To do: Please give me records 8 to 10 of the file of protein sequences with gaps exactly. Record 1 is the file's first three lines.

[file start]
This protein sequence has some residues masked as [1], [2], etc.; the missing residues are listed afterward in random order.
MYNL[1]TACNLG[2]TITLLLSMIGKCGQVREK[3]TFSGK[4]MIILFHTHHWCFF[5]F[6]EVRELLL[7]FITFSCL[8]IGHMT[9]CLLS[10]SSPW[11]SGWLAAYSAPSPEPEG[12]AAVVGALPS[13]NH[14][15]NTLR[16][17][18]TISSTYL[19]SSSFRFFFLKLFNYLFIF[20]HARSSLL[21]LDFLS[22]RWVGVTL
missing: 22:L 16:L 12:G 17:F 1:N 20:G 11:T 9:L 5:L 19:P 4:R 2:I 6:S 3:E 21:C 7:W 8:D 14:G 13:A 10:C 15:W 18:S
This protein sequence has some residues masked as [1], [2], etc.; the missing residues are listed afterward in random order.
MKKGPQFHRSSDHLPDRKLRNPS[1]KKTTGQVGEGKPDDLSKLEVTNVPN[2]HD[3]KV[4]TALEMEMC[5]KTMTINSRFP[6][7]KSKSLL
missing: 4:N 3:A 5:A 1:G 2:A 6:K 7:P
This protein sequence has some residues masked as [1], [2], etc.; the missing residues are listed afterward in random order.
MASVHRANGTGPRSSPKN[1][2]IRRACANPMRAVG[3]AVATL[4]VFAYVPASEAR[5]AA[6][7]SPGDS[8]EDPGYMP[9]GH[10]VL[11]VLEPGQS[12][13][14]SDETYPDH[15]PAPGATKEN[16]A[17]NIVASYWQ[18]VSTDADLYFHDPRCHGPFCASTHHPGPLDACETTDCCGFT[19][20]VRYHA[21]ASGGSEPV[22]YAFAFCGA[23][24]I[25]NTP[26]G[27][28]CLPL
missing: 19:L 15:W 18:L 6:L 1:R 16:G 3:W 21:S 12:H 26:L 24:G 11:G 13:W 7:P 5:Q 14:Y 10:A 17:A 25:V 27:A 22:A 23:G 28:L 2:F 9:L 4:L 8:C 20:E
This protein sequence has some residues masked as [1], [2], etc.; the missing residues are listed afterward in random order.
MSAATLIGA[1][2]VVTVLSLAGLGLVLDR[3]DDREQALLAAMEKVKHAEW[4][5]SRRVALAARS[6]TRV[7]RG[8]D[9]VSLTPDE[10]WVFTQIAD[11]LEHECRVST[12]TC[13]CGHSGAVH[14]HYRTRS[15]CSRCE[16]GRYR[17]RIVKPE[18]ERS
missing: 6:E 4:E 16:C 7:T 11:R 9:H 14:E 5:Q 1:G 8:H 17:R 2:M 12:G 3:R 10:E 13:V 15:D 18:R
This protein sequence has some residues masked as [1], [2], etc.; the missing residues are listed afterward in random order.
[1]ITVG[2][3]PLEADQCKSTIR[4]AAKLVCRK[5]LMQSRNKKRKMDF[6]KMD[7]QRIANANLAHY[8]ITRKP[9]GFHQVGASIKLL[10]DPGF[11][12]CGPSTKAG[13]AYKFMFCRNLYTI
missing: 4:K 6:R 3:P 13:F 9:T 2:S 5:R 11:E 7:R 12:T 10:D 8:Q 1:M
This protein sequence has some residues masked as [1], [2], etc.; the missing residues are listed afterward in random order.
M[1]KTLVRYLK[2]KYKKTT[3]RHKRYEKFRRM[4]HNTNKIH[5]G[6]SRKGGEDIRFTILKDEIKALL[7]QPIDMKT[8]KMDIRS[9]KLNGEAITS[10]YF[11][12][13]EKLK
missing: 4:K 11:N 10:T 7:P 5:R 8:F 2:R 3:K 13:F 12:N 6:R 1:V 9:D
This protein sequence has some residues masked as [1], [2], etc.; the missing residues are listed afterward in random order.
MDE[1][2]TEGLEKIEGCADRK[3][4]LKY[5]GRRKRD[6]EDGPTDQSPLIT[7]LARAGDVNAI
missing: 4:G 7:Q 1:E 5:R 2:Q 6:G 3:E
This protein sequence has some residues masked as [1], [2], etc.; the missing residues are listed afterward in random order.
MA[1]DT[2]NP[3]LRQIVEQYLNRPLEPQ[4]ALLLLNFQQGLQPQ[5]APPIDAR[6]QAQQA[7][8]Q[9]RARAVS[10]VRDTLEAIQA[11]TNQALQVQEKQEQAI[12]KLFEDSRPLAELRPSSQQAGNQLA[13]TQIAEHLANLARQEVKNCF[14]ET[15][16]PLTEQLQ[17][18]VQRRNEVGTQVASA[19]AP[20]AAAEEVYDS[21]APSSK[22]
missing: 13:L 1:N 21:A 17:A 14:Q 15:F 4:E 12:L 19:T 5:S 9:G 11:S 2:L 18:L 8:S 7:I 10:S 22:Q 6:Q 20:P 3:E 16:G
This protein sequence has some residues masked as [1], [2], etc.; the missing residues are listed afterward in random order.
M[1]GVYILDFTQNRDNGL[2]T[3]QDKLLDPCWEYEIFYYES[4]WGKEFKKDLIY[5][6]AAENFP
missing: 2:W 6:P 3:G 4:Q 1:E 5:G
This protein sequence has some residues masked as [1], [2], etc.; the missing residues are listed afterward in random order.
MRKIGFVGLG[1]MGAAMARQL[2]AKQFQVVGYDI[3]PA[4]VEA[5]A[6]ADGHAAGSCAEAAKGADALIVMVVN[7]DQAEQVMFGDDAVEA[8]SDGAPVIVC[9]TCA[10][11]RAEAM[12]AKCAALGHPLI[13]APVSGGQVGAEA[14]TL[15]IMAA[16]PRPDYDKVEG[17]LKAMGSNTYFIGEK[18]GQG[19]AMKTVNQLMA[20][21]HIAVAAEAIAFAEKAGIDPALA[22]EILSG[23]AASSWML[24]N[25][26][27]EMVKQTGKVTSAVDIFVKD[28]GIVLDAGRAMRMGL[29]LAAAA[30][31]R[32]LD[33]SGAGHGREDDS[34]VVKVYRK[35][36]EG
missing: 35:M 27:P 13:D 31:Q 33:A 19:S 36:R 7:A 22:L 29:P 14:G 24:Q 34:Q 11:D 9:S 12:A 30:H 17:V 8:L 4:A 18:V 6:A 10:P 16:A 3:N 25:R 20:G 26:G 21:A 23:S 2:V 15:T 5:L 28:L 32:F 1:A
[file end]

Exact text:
This protein sequence has some residues masked as [1], [2], etc.; the missing residues are listed afterward in random order.
MA[1]DT[2]NP[3]LRQIVEQYLNRPLEPQ[4]ALLLLNFQQGLQPQ[5]APPIDAR[6]QAQQA[7][8]Q[9]RARAVS[10]VRDTLEAIQA[11]TNQALQVQEKQEQAI[12]KLFEDSRPLAELRPSSQQAGNQLA[13]TQIAEHLANLARQEVKNCF[14]ET[15][16]PLTEQLQ[17][18]VQRRNEVGTQVASA[19]AP[20]AAAEEVYDS[21]APSSK[22]
missing: 13:L 1:N 21:A 17:A 14:Q 15:F 4:E 12:L 19:T 5:S 9:G 11:S 2:L 18:L 8:S 7:I 10:S 22:Q 6:Q 20:P 3:E 16:G
This protein sequence has some residues masked as [1], [2], etc.; the missing residues are listed afterward in random order.
M[1]GVYILDFTQNRDNGL[2]T[3]QDKLLDPCWEYEIFYYES[4]WGKEFKKDLIY[5][6]AAENFP
missing: 2:W 6:P 3:G 4:Q 1:E 5:G
This protein sequence has some residues masked as [1], [2], etc.; the missing residues are listed afterward in random order.
MRKIGFVGLG[1]MGAAMARQL[2]AKQFQVVGYDI[3]PA[4]VEA[5]A[6]ADGHAAGSCAEAAKGADALIVMVVN[7]DQAEQVMFGDDAVEA[8]SDGAPVIVC[9]TCA[10][11]RAEAM[12]AKCAALGHPLI[13]APVSGGQVGAEA[14]TL[15]IMAA[16]PRPDYDKVEG[17]LKAMGSNTYFIGEK[18]GQG[19]AMKTVNQLMA[20][21]HIAVAAEAIAFAEKAGIDPALA[22]EILSG[23]AASSWML[24]N[25][26][27]EMVKQTGKVTSAVDIFVKD[28]GIVLDAGRAMRMGL[29]LAAAA[30][31]R[32]LD[33]SGAGHGREDDS[34]VVKVYRK[35][36]EG
missing: 35:M 27:P 13:D 31:Q 33:A 19:S 36:R 7:A 22:L 29:P 14:G 24:Q 34:Q 11:D 9:S 12:A 30:H 17:V 8:L 4:A 18:V 6:A 10:P 16:A 3:N 25:R 20:G 26:G 21:A 23:S 2:V 15:T 5:L 28:L 32:F 1:A